2. Plutarch, Placita Philosophorum (874D-911C), 1.6 (1st cent. CE - 2nd cent. CE)

3. Seneca The Younger, De Vita Beata (Dialogorum Liber Vii), 22.1 (1st cent. CE - 1st cent. CE)

4. Seneca The Younger, Letters, 41.2, 104.21 (1st cent. CE - 1st cent. CE)

5. Marcus Aurelius Emperor of Rome, Meditations, 5.27 (2nd cent. CE - 2nd cent. CE)

6. Sextus, Against The Mathematicians, 9.86, 11.14, 11.23-11.26, 11.45, 11.61-11.67, 11.73, 11.110-11.161 (2nd cent. CE - 3rd cent. CE)

7. Diogenes Laertius, Lives of The Philosophers, 7.28, 7.176, 9.101 (3rd cent. CE - 3rd cent. CE)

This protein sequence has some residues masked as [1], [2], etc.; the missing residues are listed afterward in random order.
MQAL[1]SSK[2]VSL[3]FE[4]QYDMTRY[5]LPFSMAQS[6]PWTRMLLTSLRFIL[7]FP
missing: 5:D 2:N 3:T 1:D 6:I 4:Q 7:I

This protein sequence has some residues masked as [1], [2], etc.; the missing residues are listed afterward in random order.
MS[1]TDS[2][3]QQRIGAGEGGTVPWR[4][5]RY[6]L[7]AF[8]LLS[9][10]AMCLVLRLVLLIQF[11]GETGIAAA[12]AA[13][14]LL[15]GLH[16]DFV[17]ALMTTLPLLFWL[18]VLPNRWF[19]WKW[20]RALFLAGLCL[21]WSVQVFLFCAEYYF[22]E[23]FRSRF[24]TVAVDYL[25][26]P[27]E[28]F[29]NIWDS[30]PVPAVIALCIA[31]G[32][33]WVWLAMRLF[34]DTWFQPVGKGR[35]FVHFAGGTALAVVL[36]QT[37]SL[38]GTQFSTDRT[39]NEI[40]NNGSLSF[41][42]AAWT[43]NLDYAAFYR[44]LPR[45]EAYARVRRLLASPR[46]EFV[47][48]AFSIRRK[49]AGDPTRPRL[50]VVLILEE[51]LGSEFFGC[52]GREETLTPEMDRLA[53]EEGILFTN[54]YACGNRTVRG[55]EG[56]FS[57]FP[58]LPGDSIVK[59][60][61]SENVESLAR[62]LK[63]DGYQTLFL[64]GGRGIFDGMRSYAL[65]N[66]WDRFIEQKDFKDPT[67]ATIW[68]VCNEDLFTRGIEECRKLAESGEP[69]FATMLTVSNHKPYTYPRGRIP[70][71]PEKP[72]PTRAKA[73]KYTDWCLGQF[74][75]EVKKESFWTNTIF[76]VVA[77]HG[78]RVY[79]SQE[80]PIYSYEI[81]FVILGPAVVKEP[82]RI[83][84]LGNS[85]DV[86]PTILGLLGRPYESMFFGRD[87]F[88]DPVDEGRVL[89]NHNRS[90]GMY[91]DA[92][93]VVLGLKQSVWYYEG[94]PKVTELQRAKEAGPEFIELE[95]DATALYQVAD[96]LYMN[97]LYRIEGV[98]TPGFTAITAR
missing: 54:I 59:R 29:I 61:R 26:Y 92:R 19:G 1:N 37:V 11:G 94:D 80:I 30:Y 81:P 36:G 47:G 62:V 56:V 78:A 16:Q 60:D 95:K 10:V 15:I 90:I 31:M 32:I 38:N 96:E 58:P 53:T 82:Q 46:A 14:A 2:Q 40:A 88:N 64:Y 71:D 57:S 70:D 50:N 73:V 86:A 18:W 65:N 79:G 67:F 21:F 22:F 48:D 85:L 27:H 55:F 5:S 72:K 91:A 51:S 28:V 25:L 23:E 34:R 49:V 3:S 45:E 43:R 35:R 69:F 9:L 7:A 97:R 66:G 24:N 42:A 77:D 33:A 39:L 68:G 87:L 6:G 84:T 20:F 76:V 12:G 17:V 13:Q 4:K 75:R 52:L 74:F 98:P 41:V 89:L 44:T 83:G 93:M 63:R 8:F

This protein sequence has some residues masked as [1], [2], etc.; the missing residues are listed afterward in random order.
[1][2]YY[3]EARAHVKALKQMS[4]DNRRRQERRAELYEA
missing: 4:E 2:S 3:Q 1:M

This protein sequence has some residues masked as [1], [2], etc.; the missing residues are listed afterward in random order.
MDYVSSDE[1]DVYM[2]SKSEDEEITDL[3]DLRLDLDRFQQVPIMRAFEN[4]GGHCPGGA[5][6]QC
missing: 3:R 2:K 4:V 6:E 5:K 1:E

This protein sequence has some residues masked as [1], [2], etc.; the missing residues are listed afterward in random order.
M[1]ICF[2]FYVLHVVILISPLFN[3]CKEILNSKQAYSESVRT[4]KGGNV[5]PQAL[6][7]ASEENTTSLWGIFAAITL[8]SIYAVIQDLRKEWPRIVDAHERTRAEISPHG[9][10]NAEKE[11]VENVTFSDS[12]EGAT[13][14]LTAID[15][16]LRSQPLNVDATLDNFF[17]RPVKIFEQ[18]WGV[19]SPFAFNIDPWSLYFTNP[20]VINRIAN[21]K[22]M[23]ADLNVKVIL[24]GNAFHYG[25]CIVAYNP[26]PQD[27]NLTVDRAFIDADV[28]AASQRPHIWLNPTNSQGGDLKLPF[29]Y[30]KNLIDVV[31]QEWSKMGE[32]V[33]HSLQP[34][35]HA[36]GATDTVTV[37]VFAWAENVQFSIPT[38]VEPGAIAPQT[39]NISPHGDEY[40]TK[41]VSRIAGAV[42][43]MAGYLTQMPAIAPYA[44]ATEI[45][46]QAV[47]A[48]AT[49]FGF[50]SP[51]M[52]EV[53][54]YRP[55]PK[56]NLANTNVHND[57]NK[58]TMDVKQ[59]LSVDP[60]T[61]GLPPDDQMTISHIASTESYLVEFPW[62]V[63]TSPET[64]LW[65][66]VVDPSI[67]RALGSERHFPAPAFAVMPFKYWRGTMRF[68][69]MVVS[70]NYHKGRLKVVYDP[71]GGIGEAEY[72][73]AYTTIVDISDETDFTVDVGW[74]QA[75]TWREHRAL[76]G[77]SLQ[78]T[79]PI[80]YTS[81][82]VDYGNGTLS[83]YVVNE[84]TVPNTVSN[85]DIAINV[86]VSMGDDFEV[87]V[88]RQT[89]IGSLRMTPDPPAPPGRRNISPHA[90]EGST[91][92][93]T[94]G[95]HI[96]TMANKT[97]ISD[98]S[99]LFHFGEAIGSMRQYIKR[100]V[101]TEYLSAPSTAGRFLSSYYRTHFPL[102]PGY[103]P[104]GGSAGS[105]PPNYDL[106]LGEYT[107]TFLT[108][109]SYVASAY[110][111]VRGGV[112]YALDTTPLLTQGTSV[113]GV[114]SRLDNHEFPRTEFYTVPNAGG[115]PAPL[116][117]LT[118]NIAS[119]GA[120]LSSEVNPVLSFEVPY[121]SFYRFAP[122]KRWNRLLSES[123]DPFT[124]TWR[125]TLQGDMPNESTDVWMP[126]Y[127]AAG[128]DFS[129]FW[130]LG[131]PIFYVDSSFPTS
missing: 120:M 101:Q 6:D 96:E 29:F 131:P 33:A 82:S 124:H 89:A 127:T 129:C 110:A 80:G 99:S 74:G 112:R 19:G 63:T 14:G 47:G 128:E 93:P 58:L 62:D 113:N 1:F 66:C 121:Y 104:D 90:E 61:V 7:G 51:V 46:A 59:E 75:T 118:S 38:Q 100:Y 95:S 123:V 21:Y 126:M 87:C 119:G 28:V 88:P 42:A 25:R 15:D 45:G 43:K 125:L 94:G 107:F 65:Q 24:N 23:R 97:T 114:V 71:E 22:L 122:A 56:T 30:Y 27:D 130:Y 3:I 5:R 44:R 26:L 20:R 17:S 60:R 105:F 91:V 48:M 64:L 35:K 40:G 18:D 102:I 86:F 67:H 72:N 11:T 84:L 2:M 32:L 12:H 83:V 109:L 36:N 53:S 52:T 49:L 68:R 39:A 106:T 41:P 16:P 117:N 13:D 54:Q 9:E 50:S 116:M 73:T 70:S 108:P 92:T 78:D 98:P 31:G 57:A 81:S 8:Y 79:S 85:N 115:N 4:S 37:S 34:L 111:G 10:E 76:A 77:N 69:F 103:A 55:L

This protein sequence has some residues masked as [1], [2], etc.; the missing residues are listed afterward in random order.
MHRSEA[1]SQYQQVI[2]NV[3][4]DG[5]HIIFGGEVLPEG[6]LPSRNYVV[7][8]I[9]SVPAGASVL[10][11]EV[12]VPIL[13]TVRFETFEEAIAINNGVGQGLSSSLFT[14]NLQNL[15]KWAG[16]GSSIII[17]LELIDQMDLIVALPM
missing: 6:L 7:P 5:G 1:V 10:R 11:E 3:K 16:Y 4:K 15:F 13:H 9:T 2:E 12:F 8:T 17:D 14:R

7.28. And in very truth in this species of virtue and in dignity he surpassed all mankind, ay, and in happiness; for he was ninety-eight when he died and had enjoyed good health without an ailment to the last. Persaeus, however, in his ethical lectures makes him die at the age of seventy-two, having come to Athens at the age of twenty-two. But Apollonius says that he presided over the school for fifty-eight years. The manner of his death was as follows. As he was leaving the school he tripped and fell, breaking a toe. Striking the ground with his fist, he quoted the line from the Niobe:I come, I come, why dost thou call for me?and died on the spot through holding his breath. 7.176. His end was as follows. He had severe inflammation of the gums, and by the advice of his doctors he abstained from food for two whole days. As it happened, this treatment succeeded, so that the doctors were for allowing him to resume his usual diet. To this, however, he would not consent, but declaring that he had already got too far on the road, he went on fasting the rest of his days until his death at the same age as Zeno according to some authorities, having spent nineteen years as Zeno's pupil.My lighter verse on him runs thus:I praise Cleanthes, but praise Hades more,Who could not bear to see him grown so old,So gave him rest at last among the dead,Who'd drawn such load of water while alive. 9.101. There is nothing good or bad by nature, for if there is anything good or bad by nature, it must be good or bad for all persons alike, just as snow is cold to all. But there is no good or bad which is such to all persons in common; therefore there is no such thing as good or bad by nature. For either all that is thought good by anyone whatever must be called good, or not all. Certainly all cannot be so called; since one and the same thing is thought good by one person and bad by another; for instance, Epicurus thought pleasure good and Antisthenes thought it bad; thus on our supposition it will follow that the same thing is both good and bad. But if we say that not all that anyone thinks good is good, we shall have to judge the different opinions; and this is impossible because of the equal validity of opposing arguments. Therefore the good by nature is unknowable.